If they could police this, then I'm sure they would.
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#13 Apr 12 2012 at 12:46 PM Rating: Excellent
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I can't speak for every gamer out there but in my case it would result in a net loss for developer. I pretty much never buy used game, I usually pre-order all the game I'm interested in but the price I get for my used game is part of my gaming budget. If I can't get that 20-30$ for my used games than I won't be buying as many games.
#14 Apr 12 2012 at 1:03 PM Rating: Good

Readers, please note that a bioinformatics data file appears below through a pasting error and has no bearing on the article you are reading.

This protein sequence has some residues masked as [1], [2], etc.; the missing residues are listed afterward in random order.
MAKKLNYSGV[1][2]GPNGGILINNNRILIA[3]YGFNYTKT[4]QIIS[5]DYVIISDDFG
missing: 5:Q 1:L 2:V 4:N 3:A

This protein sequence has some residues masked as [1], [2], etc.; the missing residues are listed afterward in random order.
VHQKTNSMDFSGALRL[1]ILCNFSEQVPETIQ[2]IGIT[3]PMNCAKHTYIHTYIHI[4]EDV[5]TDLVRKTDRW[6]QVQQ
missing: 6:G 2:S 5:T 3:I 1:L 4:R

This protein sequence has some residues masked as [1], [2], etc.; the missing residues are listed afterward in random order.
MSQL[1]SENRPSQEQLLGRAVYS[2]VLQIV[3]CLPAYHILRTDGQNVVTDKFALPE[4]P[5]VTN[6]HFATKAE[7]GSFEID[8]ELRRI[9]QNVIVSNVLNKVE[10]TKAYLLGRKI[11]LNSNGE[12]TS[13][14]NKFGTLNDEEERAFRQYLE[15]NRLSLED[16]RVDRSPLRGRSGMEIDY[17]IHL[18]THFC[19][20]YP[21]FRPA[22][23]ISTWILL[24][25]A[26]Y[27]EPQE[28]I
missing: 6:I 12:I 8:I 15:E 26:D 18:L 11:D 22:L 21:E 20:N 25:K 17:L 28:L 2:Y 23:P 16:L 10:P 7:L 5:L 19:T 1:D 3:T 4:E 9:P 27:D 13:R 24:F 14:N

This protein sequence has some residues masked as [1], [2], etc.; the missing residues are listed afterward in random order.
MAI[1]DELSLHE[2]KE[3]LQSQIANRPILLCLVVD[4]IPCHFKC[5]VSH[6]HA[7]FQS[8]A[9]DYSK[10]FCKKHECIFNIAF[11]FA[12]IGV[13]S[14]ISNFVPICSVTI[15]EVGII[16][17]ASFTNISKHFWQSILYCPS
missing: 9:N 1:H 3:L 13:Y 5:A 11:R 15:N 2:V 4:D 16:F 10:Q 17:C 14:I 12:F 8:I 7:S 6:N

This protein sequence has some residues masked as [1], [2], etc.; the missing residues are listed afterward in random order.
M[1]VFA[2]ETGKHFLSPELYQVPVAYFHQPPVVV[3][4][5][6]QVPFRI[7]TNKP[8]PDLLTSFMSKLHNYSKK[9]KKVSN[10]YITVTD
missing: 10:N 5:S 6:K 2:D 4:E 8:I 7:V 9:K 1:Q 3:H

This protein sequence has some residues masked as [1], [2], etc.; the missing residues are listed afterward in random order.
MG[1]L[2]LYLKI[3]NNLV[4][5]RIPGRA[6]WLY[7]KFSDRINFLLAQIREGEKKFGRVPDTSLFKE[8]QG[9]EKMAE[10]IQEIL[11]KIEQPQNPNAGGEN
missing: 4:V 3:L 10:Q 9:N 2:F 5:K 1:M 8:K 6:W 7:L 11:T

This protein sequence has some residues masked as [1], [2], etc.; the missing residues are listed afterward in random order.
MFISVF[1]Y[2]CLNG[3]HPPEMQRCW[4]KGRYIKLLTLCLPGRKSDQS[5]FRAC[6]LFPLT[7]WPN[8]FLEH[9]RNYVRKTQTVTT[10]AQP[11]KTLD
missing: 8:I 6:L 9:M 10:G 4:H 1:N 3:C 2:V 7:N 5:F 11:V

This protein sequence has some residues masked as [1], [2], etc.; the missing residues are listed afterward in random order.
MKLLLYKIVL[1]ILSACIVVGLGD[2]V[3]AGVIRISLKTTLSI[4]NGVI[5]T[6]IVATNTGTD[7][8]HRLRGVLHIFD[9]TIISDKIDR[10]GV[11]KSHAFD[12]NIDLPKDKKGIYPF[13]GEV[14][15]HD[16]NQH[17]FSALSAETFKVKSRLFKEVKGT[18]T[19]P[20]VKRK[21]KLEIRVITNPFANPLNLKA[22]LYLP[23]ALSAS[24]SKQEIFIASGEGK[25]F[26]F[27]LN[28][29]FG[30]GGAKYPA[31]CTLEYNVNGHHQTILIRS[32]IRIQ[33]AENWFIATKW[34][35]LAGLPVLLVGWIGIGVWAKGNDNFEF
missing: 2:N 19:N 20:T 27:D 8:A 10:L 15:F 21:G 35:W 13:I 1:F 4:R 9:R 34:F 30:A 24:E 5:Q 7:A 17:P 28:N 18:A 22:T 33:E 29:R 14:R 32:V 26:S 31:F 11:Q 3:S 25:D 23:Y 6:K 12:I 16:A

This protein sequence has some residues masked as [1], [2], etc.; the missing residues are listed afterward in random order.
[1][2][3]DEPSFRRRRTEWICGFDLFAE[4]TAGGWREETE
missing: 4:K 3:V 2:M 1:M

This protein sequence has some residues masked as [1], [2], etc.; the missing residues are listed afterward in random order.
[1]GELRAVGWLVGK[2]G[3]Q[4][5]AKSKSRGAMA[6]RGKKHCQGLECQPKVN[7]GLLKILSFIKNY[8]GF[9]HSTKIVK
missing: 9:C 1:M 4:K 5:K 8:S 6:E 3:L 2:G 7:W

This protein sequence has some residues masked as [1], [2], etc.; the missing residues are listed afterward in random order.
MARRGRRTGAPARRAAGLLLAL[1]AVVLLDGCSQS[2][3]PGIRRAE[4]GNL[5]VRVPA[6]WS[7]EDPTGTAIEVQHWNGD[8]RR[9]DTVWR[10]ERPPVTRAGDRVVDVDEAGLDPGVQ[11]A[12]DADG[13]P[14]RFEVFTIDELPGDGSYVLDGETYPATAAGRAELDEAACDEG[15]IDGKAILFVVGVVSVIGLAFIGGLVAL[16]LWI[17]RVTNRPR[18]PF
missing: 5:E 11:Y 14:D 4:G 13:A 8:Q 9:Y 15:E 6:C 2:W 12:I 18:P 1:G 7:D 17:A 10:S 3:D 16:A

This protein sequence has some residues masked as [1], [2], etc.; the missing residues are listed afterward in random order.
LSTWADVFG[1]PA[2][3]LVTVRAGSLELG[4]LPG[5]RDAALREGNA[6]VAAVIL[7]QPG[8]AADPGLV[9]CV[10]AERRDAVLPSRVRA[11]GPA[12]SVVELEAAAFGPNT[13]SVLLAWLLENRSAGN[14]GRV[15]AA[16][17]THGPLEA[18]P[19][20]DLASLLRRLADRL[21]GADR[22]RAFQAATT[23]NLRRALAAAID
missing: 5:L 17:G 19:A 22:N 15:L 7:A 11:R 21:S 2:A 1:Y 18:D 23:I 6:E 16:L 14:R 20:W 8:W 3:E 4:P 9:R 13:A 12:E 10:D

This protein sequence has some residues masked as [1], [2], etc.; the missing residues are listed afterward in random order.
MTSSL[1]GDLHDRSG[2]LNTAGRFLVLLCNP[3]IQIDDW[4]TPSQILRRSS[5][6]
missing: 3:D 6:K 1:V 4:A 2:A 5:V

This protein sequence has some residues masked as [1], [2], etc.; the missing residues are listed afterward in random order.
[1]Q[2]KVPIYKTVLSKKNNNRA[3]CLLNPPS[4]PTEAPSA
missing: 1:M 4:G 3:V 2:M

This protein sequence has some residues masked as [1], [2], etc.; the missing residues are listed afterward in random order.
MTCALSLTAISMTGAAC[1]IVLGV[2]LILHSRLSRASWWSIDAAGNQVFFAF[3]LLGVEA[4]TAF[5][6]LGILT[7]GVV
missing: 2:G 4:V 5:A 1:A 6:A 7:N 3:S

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feelz wrote:
I can't speak for every gamer out there but in my case it would result in a net loss for developer. I pretty much never buy used game, I usually pre-order all the game I'm interested in but the price I get for my used game is part of my gaming budget. If I can't get that 20-30$ for my used games than I won't be buying as many games.


So instead of picking up a title for $60, returning it for 30, and buying another for 60, you'll pick up 2-3 games for $30 off of steam?

Sounds like a win-win.
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#15 Apr 12 2012 at 1:09 PM Rating: Good
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I play console game, if I can't trade in my old game then I have to spend 60$ every time instead of 30-40$ so I might pass on some releases.
#16 Apr 12 2012 at 6:19 PM Rating: Excellent